Australia’s First Saint

 

BOB ABERNETHY, host: Last Sunday (October 14), the pope named six people saints, two men and four women. Among the crowd were 8,000 Australians there to honor one of those canonized, a nineteenth-century woman, Mary Mackillop, who devoted her life to education children in Australia’s vast outback. Blessed Mother Mary MacKillop is her country’s first saint. It’s not every day that an Australian becomes a saint and draws world attention, so Australia has been celebrating enthusiastically. There is even a sold-out musical of Mary MacKillop’s life, which included a brief excommunication because she upset the local bishops. Our reporter is Stuart Cohen in Sydney.

(from MacKillop the Musical): “And we declare her excommunicated. It is done.”

STUART COHEN, correspondent: Mary MacKillop the Musical was 10 years in the making, the creation of a part-time composer in the city of Melbourne. The effort to bring it to the stage accelerated two years ago as the likelihood of her canonization drew closer. Director Anthony McCarthy says Mary MacKillop’s life was well suited to be made into a musical.

post01-australiaANTHONY MCCARTHY: There’s some quite dramatic liturgical, ecclesiastical moments in her life. She gets excommunicated, she gets forgiven, she has to go to the pope, she meets the pope, she comes back.

COHEN: Mary MacKillop was born to Scottish immigrant parents in 1842. She became a nun at 25 and dedicated her life to educating children throughout Australia’s isolated rural areas. She co-founded the country’s first religious order, the Sisters of Saint Joseph, and opened dozens of schools across the country’s vast outback. In 1871, she was excommunicated, in part for exposing a pedophile priest. She was reinstated just five months later, and by the time she died in 1909, at age 67, her order had 750 nuns who were running 117 schools around the country.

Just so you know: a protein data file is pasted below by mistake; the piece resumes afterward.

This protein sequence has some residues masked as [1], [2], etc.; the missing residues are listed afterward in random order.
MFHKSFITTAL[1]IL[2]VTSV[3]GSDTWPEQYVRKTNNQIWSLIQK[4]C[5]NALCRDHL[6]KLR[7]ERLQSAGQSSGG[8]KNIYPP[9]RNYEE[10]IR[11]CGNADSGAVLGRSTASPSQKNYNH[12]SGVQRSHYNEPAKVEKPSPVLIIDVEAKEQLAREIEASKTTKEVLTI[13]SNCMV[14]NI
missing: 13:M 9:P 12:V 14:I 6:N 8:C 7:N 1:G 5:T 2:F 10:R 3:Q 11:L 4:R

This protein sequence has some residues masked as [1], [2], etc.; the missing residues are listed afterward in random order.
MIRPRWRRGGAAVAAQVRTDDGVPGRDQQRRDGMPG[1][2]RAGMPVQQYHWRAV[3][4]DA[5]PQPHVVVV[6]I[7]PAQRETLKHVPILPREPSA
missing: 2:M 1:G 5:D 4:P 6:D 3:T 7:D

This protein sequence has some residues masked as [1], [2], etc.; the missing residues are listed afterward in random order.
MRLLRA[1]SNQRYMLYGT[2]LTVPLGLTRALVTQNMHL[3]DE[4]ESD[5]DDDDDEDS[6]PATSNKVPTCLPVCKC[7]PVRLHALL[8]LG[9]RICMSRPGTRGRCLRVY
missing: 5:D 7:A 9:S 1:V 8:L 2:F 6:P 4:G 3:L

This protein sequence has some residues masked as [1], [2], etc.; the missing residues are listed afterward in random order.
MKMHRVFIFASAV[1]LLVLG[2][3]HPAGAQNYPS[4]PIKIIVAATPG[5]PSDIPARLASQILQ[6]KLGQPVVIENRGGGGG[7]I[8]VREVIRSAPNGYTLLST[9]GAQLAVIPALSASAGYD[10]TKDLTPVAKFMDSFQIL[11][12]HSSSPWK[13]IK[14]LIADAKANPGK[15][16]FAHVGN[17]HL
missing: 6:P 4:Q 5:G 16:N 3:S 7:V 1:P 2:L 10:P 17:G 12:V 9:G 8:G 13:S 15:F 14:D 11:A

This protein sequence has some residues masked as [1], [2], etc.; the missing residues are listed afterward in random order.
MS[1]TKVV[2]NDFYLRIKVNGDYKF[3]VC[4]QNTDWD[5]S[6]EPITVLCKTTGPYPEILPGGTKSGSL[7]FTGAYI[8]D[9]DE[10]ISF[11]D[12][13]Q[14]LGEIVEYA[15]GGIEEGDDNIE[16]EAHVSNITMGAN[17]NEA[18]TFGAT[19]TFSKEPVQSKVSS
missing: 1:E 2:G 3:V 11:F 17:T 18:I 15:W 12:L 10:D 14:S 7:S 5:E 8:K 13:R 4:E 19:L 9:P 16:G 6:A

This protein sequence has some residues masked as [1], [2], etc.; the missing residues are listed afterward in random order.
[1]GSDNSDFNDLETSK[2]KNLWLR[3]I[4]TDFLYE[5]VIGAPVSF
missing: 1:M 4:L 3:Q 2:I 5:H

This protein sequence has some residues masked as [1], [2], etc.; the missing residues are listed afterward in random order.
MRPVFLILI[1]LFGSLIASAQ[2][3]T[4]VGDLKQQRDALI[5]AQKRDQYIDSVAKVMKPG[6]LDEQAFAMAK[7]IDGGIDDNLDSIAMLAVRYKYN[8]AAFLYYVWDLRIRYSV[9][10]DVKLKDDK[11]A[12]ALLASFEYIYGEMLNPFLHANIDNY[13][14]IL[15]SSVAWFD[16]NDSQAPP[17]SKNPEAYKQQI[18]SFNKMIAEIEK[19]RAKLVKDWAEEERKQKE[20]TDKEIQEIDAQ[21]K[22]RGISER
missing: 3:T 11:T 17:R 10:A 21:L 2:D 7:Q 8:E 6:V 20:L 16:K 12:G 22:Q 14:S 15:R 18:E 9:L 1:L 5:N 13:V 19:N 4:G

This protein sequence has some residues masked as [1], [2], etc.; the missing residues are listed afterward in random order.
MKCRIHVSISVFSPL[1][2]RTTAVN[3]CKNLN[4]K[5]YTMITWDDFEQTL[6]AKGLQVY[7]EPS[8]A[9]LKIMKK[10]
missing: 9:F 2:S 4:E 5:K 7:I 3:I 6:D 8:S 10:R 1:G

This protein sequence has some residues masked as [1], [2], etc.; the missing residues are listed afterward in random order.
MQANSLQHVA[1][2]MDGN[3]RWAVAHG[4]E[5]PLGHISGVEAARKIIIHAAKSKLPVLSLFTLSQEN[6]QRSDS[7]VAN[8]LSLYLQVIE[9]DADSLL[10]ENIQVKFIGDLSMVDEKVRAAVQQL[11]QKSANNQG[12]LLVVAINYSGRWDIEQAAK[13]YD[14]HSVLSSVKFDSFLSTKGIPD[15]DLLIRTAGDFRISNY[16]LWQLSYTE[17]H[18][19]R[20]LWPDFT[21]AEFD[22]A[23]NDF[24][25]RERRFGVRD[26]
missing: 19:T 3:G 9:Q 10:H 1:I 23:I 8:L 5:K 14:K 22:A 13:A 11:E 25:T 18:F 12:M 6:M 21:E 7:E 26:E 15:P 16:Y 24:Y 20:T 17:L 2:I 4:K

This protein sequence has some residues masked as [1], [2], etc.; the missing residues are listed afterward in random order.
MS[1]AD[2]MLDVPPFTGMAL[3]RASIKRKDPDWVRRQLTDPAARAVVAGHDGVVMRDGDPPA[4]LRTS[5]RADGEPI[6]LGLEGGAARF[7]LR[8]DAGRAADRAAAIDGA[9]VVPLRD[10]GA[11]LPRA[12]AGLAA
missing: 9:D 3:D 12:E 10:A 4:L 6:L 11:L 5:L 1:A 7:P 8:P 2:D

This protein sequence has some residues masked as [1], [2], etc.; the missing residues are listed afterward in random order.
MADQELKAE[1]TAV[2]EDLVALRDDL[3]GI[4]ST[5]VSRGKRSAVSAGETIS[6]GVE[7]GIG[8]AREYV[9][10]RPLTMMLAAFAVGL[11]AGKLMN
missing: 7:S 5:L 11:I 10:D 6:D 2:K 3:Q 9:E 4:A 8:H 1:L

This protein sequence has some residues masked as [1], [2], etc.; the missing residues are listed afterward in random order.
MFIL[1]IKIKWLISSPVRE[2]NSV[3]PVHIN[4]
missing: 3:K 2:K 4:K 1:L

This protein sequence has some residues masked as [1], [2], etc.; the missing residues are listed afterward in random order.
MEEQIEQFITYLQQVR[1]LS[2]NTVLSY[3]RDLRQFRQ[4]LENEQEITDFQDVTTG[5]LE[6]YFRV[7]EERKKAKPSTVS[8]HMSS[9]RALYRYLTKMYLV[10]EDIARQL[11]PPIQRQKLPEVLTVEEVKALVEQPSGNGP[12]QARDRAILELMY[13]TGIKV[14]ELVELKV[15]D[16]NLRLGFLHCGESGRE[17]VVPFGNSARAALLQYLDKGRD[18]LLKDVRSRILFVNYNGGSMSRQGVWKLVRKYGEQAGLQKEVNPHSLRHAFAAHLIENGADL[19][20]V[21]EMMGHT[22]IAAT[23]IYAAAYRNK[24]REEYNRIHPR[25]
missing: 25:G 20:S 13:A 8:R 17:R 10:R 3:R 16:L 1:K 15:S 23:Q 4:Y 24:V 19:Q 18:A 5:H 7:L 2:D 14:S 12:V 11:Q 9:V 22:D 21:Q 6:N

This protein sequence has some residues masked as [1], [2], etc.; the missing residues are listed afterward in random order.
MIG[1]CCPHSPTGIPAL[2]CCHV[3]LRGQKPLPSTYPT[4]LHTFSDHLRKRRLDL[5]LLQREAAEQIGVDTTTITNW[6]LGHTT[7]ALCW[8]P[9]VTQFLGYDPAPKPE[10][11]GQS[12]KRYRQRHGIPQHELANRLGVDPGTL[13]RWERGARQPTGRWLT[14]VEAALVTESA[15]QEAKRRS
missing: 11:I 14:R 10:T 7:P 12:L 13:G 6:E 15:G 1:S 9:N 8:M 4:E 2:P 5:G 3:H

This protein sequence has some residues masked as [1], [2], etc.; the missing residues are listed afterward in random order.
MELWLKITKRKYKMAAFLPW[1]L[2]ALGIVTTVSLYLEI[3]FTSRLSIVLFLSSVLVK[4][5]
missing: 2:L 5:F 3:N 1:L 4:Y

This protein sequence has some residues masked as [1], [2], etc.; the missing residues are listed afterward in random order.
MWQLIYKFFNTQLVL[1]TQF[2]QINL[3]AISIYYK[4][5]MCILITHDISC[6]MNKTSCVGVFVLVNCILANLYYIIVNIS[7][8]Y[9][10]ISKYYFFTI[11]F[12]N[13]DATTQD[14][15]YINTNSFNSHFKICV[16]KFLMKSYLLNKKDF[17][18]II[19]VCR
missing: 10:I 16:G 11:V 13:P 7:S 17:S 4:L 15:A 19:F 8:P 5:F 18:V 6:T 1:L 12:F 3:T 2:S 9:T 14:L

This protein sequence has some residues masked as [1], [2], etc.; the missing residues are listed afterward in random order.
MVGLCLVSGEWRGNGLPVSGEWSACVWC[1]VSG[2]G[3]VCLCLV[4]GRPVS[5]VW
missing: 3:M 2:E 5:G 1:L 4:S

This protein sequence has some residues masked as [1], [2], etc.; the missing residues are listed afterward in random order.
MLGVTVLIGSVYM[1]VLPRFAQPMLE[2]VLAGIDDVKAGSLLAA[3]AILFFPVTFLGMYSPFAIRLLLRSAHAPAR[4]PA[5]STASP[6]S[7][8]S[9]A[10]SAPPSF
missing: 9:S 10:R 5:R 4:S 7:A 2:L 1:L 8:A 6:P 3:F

MCCARTHY: I actually think that the production is serving a great historical purpose for the Catholic community and as well as the community at large.

post02-australiaCOHEN: The members of the cast of more than 80 are all volunteers, with one exception—Mary herself, played by professional opera singer Joanna Cole. For her it’s the culmination of a lifetime of association with Mary Mackillop’s Josephite order.

JOANNA COLE: I was educated by the nuns from kindergarten right through to high school. I really like to portray Australian women and Australian heroines, and I think she’s a very special heroine for Australia to look at, a very special role model.

COHEN: Australians aren’t known for being an especially devout people. But when an Aussie is recognized on the world stage, the entire country celebrates. In addition to the musical, there’s a new postage stamp bearing a picture of MacKillop and a light display on Sydney’s famous Harbour Bridge with images of Mary and some of her quotes.

COLE: She was a visionary and a pioneer, and I think her story should be told from that point of view. I think we should be very proud of the fact that this fabulous woman was born here in Australia and had such an effect on us.